In 1965, Eric Sloane was approached by Walt Disney (or perhaps, more accurately, by representatives of the Disney Company) to see if the author/artist might sell the rights to Diary of an Early American Boy so that the studio could spin the story into a Disney movie. Sloane must have asked – or the production company disclosed – how much they were willing to spend to secure the rights. Sloane rejected that amount, stating that it was an “astonishingly paltry sum” (Eighty). Eric Sloane responded to Walt Disney via a letter in a way he intended to be humorous: “I am well aware of your frugality and I feel embarrassed at your offer. I so admire your work, however, that I’d rather give you the script for nothing, but I am sure my wife (and my psychiatrist) would object to that…I might settle for two bucks” (Eighty). A check for two dollars soon arrived from Walt Disney Productions, along with a seventeen-page contract. Not to be outdone, Sloane promptly found an appropriate location to hand his now framed check: over the toilet in his studio bathroom. The framed check remains in the possession of the Eric Sloane Museum of Kent, Connecticut, hung in Eric’s (recreated) studio.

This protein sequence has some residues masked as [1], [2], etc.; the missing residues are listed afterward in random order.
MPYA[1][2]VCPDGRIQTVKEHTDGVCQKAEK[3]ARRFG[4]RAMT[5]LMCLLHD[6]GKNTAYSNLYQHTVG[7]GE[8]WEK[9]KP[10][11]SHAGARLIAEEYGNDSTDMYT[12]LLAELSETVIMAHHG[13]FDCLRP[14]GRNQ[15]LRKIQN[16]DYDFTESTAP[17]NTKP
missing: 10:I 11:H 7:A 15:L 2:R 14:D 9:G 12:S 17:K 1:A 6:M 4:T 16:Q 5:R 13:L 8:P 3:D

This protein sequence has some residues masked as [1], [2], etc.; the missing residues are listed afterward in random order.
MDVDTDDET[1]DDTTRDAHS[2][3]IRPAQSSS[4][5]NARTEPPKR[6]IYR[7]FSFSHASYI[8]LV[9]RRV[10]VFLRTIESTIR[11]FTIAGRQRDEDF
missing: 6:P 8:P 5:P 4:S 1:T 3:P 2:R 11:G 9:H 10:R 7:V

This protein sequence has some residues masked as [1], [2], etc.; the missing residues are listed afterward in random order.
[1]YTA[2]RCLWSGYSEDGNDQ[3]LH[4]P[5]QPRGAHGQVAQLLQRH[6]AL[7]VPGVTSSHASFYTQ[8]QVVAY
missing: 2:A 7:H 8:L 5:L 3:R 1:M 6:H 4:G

Photo from Wil Mauch’s Aware: A Retrospective of the Life and Work of Eric Sloane. Learn more about this most fascinating of American artists by visiting www.weatherhillfarm.com.
Learn more about how the Friends of the Eric Sloane Museum supports and promotes the legacy of Eric Sloane through a robust partnership with the Eric Sloane Museum by visiting us at www.friendsoftheericsloanemuseum.org.